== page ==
Despite their best intentions, the Federal Reserve sometimes appears to be trying to steer a big boat, through violent rapids, armed only with a small paddle. The reality is that forces well beyond their control will mostly determine the fate of the economy. However, the energy with which they paddle could have a major impact on investments.

Last Wednesday, the Federal Reserve took a sharply hawkish tack, raising interest rates for the first time since 2018 and projecting a further six rate hikes in 2022. In covering this story, commentators worried first about whether this would be enough to tame inflation and second about whether it might be too much, pushing the economy into recession.

For investors, however, this is missing the point. The truth is that, at least in the 21st century, monetary policy appears ineffective at achieving economic goals but has profound impacts on capital markets. Easy money in the last expansion didn’t succeed in significantly boosting either inflation or growth and tightening over the next few years may do little to suppress them. It should be emphasized that both growth and inflation should slow for other reasons. However, if the expansion continues and inflation doesn’t abate quickly enough, the Fed may feel compelled to adopt a much tighter policy precisely because of the very muted impact of higher interest rates on the real economy.

This could be very important for capital markets. Years of low interest rates have boosted asset prices in general, favored growth stocks over value and funneled money into the most speculative parts of financial markets. A long period of higher interest rates, should it emerge, could reverse all of these trends. All of this depends on how resolute the Fed is in trying to bring inflation back down to its 2% goal and whether economic forces will permit this to happen. In other words, investors should ask not what the Fed could do to the economy but rather what the economy could do to the Fed.

In addressing this question, a good place to start is to consider how the economy might evolve even as the Fed raises rates. The story is, of course, complicated, encompassing the lagged impact of fiscal stimulus, continuing supply chain disruptions and the stark implications of very limited labor supply growth in an already very tight labor market.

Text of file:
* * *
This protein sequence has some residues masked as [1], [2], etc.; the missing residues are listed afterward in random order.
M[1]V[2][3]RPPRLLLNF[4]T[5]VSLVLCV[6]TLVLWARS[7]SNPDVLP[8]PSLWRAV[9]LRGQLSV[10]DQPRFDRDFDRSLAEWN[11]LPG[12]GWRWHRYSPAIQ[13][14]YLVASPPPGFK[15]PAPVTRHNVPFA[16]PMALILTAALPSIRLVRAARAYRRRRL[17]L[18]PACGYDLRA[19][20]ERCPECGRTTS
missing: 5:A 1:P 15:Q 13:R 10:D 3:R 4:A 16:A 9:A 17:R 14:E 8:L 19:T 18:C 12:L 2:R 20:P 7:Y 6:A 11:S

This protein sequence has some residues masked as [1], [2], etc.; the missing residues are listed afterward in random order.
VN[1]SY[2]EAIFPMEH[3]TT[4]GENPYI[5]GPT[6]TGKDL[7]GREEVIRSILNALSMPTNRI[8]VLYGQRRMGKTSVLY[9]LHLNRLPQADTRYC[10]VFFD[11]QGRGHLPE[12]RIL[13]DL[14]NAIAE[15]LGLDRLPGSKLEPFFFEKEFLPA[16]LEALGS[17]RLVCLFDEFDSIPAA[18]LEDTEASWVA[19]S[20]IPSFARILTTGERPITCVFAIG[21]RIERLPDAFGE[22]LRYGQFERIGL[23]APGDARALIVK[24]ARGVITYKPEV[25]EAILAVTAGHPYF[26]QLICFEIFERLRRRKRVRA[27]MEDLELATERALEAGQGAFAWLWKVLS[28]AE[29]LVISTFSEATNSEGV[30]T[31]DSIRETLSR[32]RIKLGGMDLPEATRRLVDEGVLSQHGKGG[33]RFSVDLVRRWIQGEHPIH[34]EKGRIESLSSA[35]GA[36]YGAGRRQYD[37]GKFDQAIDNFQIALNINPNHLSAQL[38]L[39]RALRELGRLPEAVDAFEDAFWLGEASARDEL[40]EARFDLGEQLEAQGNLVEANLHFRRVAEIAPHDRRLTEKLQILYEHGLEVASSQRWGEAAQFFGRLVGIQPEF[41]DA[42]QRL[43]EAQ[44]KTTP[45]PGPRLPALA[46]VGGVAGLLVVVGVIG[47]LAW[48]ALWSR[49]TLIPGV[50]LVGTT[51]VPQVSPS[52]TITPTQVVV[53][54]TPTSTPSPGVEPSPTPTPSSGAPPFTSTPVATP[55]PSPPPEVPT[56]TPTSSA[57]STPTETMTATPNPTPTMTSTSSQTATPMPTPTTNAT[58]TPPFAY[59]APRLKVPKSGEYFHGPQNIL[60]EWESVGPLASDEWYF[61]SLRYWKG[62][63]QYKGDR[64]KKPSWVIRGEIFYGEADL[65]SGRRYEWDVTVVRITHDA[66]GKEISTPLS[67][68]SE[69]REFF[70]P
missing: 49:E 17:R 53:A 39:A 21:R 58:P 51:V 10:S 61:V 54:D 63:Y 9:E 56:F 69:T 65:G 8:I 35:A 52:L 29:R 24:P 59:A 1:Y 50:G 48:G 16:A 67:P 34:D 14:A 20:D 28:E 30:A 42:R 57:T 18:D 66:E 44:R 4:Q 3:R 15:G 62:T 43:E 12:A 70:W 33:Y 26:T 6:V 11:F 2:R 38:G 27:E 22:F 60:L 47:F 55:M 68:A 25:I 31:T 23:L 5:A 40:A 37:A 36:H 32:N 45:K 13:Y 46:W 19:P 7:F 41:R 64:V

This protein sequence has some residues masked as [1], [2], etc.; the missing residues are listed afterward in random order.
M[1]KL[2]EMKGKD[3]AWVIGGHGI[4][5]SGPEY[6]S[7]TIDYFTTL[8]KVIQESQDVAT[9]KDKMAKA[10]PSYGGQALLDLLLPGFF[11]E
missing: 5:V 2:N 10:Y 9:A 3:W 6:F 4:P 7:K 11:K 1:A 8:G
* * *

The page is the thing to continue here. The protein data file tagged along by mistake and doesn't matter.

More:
On economic growth, it still seems likely that strong demand will cause the economy to grow above its potential in 2022.

Consumer spending should remain strong, reflecting solid income growth, strong balance sheets and pent-up demand. Low mortgage rates and only moderate credit growth over the past two years have cut debt service costs relative to income while wage and salary income has increased by roughly 11% over the past year. Auto sales, which averaged 17.2 million units in the five years before the pandemic, have averaged just 14.7 million over the past two due to chronic supply shortages, leaving a cumulative shortfall of 5 million units. There is similar pent-up demand across many consumer goods industries while fading pandemic effects should continue to support a strong rebound in travel, entertainment, leisure and food services.

Capital spending should also be strong in 2022 as companies take advantage of booming recent profits and still cheap financing to install labor-saving equipment. Homebuilding should also be relatively solid, even in the face of rising interest rates, as inventories of homes for sale are at record lows.

Despite very low stockpiles across the economy, rebuilding inventories could actually be a drag on growth, perversely, since real inventory accumulation is unlikely to match its huge fourth-quarter 2021 pace of $171 billion annualized.

Government spending may grow at a more modest pace as state and local governments struggle to compete with the private sector for a limited pool of workers and federal spending growth downshifts following the pandemic years.

In addition, international trade will likely be a drag on U.S. growth. Overseas growth is likely to restrained by the impacts of Russia’s invasion of Ukraine on Europe and continued Covid waves in East Asia while a recently higher dollar will also tend to widen the trade deficit.

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